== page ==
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24th Jul, 2021

Housing developer prosecuted after cutting down Hillmorton trees

Andy Morris 31st Aug, 2018

A HOUSING developer which cut down eight protected trees in Hillmorton has been fined £10,000.

Woodland at the Railway Sidings, off Lower Street, was made subject to a Tree Preservation Order (TPO) by Rugby Borough Council in 2006.

But when Orbit Homes secured planning permission in 2016 to build 76 homes on neighbouring land known as the Ballast Pits, the council agreed to the removal of three protected ash trees in order for a pumping station and access to be built to serve the new homes.

With work underway on the development in March, the council’s arboricultural officer received a phone call from Beechwood Trees and Landscapes Limited, who had been contracted by Orbit Homes to carry out work on the site.

Beechwood wanted to check which trees were to be removed under the terms of the planning permission.

Work on the development was immediately stopped before a site meeting took place four days later between the arboricultural officer and representatives from Coventry-based Orbit.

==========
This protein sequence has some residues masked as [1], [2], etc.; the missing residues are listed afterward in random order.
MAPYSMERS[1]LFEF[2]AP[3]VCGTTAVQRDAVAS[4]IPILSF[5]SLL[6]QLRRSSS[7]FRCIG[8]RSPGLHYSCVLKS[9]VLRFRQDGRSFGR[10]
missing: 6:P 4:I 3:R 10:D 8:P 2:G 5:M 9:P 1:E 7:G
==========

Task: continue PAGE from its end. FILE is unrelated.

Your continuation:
During the meeting the officer discovered eight protected trees had been felled at the site – yet the three trees which Orbit had permission to remove remained standing.

After the council launched legal proceedings against Orbit Homes for breaching the TPO, the developer pleaded guilty at Nuneaton’s Warwickshire Justice Centre.

In mitigation, Orbit’s defence told magistrates the breach was a genuine mistake and the company realised the seriousness of the offence.

The developer was fined £10,000 and ordered to pay £564 costs and a £170 victim surcharge.

Orbit must also replace the trees which were felled – a legal requirement after breaching a TPO.

After the hearing, Rugby Borough Council’s environment spokeswoman Coun Lisa Parker said: “Tree Preservation Orders play a vital role in protecting the borough’s environment, with even basic maintenance of a protected tree requiring prior approval from the council.

“It’s important to check whether a tree has been protected with a TPO before carrying out work, as breaching an order can prove costly, even when it’s a genuine mistake.”

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